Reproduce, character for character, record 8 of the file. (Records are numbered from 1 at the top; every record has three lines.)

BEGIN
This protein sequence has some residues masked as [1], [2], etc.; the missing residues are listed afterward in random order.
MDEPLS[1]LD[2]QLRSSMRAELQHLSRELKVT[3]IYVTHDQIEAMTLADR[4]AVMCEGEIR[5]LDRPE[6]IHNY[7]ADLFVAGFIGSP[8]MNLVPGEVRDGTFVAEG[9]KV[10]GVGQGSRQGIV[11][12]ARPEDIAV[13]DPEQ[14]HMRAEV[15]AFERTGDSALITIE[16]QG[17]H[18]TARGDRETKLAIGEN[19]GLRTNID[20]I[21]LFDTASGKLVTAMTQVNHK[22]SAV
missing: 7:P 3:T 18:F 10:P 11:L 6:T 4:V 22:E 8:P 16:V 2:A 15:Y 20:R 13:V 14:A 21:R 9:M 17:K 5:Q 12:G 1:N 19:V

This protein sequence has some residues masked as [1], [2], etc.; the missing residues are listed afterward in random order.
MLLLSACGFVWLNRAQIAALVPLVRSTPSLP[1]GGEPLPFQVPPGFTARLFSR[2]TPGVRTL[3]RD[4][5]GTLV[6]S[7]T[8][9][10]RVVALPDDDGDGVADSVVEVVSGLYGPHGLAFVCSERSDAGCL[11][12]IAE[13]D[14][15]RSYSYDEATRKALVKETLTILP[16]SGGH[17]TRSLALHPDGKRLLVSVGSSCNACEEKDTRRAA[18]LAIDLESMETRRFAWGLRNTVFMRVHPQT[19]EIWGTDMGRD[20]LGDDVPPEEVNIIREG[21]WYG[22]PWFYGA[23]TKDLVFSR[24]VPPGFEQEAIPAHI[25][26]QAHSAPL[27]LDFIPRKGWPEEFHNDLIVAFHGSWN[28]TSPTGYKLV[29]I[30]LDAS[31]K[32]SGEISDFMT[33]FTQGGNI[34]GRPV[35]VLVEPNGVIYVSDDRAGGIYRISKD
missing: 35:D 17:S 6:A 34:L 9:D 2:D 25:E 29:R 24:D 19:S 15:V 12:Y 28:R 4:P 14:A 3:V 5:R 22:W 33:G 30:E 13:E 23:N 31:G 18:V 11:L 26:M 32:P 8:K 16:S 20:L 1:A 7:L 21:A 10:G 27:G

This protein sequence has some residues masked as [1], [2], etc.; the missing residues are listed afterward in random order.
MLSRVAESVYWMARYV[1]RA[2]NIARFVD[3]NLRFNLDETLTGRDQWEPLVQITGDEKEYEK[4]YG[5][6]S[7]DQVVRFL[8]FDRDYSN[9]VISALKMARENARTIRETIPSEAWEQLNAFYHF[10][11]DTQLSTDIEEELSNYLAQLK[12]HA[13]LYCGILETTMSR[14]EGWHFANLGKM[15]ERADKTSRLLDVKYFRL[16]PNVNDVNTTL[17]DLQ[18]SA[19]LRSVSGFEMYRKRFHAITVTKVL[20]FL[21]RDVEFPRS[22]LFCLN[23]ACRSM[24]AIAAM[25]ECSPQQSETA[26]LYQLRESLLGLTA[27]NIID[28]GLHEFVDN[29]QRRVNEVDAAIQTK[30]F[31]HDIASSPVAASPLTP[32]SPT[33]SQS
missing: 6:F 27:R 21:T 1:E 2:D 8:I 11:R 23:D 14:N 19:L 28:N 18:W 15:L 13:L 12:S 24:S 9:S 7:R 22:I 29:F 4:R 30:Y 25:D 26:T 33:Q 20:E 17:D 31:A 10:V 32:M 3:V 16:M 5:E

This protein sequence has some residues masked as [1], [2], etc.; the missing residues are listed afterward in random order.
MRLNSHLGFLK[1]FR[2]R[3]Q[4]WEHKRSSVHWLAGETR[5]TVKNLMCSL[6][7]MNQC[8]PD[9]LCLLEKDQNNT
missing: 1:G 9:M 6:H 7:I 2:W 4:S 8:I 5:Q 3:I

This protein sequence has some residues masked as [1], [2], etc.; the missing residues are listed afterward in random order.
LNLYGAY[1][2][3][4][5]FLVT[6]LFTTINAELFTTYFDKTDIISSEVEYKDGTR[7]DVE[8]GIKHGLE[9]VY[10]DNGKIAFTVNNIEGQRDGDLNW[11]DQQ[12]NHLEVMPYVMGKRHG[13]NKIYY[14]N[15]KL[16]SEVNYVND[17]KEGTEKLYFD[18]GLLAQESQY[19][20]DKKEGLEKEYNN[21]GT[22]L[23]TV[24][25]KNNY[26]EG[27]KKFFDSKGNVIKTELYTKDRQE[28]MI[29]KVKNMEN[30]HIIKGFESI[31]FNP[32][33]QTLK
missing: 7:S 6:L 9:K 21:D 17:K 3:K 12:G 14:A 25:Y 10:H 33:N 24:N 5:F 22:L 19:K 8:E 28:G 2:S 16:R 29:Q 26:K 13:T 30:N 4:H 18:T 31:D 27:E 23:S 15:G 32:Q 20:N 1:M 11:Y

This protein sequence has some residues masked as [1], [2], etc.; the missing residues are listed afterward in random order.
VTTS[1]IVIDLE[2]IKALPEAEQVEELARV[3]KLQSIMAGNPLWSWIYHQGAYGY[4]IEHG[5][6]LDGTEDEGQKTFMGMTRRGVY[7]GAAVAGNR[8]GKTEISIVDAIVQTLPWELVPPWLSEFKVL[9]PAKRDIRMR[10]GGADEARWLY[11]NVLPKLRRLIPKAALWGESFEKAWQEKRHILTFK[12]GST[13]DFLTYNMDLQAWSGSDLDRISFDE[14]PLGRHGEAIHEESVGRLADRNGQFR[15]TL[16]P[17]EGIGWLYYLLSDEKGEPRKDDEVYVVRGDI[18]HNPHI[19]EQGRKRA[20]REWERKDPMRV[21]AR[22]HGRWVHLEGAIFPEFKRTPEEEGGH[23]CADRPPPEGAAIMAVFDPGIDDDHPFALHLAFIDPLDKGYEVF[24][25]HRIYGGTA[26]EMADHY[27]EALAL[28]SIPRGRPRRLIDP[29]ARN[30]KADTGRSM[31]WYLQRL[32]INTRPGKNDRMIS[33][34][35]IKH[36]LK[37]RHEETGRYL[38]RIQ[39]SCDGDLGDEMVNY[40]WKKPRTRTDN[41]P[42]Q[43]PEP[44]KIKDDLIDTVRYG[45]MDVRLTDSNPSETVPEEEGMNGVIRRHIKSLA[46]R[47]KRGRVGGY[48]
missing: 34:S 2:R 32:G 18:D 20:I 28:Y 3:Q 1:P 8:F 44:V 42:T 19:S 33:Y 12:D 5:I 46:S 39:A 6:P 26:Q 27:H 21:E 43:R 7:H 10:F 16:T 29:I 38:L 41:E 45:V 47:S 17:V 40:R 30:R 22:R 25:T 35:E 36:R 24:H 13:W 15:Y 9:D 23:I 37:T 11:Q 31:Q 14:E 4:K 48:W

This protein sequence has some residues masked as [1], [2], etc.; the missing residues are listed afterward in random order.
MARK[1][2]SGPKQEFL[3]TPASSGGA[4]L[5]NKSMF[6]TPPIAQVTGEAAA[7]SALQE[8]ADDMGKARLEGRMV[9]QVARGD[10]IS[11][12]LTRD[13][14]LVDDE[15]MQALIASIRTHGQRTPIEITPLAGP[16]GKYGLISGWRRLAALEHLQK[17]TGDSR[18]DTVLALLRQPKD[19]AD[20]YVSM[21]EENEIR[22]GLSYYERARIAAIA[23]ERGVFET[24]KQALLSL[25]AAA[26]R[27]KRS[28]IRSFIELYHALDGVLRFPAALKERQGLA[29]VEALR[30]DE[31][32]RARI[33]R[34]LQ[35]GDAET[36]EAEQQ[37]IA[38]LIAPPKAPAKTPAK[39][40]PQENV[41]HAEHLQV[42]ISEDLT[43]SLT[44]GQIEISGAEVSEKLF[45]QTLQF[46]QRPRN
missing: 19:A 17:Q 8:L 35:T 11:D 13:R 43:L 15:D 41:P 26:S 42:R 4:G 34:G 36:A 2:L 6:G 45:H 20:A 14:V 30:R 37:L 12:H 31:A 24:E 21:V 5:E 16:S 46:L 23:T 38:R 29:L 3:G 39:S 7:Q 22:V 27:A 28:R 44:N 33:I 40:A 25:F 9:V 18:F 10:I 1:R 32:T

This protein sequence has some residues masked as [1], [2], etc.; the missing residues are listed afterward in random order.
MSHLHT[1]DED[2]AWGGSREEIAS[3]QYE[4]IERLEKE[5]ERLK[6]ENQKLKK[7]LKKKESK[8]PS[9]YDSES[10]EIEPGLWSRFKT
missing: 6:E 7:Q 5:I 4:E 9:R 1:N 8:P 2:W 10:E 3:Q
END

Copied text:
This protein sequence has some residues masked as [1], [2], etc.; the missing residues are listed afterward in random order.
MSHLHT[1]DED[2]AWGGSREEIAS[3]QYE[4]IERLEKE[5]ERLK[6]ENQKLKK[7]LKKKESK[8]PS[9]YDSES[10]EIEPGLWSRFKT
missing: 6:E 7:Q 5:I 4:E 9:R 1:N 8:P 2:W 10:E 3:Q